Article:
Rural Lifestyle

Life in Rural America

On the topic of handcrank flashlights

On the topic of handcrank flashlights
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Lets talk about handcrank flashlights for a little bit. This topic might have been discussed a lot, but its good to have a refresher.

Over the past few years I have been trying to stock up on those hand crank flashlights and lanterns. But instead of having a bunch of them at my home (which I do), I have been bringing some of them to “the camp”.

When my family and I go to the camp, sometimes its after dark when we get there. After we arrive, I will grab a flashlight to go turn on the propane. I do not want to have to worry about dead batteries in the flashlight.

There have been a few time that thunder storms have knocked out power at the camp. I do not like looking around for extra batteries in the dark – especially when we have mouse traps set out.

Its very convent to grab a flashlight, shake or give it a couple of twist, and you have instant light.

Here is one of the issues, it might be 2 – 4 months between trips to the camp. That gives the batteries in the flashlights a long time to go dead.

Also, if you leave those cheap batteries in your flashlights -the ones that leak acid – your gear can be ruined before you know it. Just the other day I found an AM/FM radio that the batteries had leaked in and ruined the device. The radio was a cheap one, so its not a lot of money lost, but it is a piece of equipment that will need to be replaced.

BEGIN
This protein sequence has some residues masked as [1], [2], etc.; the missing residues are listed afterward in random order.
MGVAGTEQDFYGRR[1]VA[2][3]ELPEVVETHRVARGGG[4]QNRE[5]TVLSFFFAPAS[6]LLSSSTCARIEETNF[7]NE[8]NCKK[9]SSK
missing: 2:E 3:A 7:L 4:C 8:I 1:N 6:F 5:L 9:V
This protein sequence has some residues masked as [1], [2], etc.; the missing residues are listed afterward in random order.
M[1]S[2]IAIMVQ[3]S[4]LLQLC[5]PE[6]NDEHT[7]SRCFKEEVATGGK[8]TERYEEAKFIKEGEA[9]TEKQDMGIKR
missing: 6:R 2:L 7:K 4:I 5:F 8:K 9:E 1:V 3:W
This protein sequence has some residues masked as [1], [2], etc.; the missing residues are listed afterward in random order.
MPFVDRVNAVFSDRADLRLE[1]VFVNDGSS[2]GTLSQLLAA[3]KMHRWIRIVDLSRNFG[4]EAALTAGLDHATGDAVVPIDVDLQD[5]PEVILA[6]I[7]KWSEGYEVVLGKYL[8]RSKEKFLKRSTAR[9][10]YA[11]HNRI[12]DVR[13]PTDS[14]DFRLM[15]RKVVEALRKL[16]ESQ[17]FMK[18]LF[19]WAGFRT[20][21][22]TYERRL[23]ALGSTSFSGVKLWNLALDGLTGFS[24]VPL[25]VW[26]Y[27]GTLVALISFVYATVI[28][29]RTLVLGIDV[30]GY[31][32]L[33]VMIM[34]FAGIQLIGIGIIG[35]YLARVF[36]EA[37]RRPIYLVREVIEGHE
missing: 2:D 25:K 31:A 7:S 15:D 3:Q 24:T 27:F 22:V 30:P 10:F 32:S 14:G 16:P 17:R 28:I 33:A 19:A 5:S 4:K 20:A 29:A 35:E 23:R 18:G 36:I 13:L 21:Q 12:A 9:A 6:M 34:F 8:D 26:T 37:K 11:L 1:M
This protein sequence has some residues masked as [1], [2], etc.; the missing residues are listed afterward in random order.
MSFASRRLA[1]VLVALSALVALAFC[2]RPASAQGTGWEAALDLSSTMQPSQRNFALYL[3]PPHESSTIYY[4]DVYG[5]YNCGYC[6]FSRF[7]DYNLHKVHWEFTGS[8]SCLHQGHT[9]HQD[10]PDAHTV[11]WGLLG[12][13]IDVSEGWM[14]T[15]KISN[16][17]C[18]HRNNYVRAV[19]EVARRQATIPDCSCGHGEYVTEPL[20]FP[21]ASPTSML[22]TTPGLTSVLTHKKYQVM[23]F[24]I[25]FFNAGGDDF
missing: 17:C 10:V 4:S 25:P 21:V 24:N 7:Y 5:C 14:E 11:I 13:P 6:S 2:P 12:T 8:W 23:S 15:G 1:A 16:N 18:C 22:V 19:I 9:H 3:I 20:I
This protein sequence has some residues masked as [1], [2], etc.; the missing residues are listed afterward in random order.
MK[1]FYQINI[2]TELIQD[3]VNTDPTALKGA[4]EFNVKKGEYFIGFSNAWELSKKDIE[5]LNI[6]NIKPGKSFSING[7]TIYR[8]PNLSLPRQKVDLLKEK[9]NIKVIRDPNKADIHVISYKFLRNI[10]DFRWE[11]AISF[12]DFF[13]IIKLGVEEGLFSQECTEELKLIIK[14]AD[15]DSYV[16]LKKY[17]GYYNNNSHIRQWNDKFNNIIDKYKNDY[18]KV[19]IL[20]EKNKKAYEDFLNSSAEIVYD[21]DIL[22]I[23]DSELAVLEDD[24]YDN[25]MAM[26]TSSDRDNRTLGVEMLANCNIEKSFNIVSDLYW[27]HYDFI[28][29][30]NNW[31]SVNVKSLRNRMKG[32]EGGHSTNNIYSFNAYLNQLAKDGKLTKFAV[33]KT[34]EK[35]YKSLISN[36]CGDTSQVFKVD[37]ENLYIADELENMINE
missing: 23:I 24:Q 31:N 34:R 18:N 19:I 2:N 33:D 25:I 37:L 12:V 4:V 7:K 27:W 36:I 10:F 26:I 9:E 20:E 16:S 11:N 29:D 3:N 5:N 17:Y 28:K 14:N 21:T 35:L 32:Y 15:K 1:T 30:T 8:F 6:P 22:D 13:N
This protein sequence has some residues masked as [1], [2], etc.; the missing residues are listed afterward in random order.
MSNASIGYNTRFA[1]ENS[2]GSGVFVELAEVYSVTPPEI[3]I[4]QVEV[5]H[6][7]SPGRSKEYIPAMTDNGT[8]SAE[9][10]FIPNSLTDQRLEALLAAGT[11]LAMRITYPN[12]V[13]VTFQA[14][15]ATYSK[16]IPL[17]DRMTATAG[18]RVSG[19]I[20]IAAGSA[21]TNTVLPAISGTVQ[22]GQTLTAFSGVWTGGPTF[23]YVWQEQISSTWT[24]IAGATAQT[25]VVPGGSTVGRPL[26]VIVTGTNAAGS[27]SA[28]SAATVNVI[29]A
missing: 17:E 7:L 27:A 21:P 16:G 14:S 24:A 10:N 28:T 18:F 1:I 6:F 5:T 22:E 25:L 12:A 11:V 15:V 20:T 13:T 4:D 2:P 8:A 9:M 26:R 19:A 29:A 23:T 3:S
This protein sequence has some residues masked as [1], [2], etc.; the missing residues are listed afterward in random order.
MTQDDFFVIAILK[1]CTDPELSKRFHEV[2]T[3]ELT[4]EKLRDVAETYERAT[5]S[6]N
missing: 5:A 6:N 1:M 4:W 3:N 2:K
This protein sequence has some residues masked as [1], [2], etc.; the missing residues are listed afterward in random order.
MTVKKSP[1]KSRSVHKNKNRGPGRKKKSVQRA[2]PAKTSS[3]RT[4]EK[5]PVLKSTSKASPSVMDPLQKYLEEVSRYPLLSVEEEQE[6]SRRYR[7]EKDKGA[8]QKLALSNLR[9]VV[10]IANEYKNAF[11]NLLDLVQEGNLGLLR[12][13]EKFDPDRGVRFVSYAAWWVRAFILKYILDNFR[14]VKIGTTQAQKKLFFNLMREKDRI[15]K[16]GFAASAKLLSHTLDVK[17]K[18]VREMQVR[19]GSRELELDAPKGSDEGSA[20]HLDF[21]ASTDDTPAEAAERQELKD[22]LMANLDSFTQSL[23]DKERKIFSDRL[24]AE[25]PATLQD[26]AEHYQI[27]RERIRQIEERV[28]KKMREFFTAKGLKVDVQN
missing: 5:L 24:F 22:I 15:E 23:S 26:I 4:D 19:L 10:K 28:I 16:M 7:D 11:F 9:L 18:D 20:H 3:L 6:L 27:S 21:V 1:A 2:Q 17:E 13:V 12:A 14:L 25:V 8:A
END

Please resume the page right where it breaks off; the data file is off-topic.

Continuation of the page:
I have heard of long term storage batteries, ones that you can keep stored for decades,,,, but why? I see no real reason to invest in stuff like that. They are going to go dead after you put them in the flashlight anyway.

The crank flashlights make good hand outs to the kids. If the light gets set down and the batteries go dead, just give it a few shakes or twist. This past weekend while on a camping trip with my daughter, I gave her a twist flashlight to keep in her tent with her. I told her to twist the end to charge it up, and she was like “ok, no problem.”

Over the years I have tried a bunch of different lighting solutions for the camp – everything from rechargeable lights that you plug in, to buying high quality batteries.

One thing about batteries – they all go dead sooner or later.

With a place that a family shares, you never know who has gone there and how much the lights were used.

One example – my brother could have gone to the camp and used the flashlights a lot. A couple of weeks later I go, and the batteries are almost dead. I did not know that my brother had used the lights, and he did not tell anyone.

To keep things simple, I think having some hand powered flashlights are the best way to go. They may not be as bright as a regular flashlight, but they work when you need them.

Besides flashlights, I also like the crank powered lanterns.  These provide a wider range of light as compared to a flashlight.  Where a regular flashlight puts out a beam, a lantern lights up an entire area.  Which would be good for loading wood in the truck, looking around a shed, putting in the middle of a table,,,, stuff like that.

When the power goes out, a lot of people use gas powered lanterns, like a coleman lantern.  These can get very hot and can cause serious burns.  Handcrank lanterns do not require fuel and put out a lot less heat then regular lantern.

Please post your comments in the handcrank flashlight thread of the forums.

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Kevin Felts was born and raised in southeast Texas, graduated from Bridge City high school Bridge City Texas, and attended Lamar College in Port Arthur Texas. Hobbies include fishing, hiking, hunting, blogging, sharing his politically incorrect opinion, video blogging on youtube, survivalism and spending time with his family. In his free time you may find Kevin working around the farm, building something, or tending to the livestock
Kevin Felts © 2008 - 2018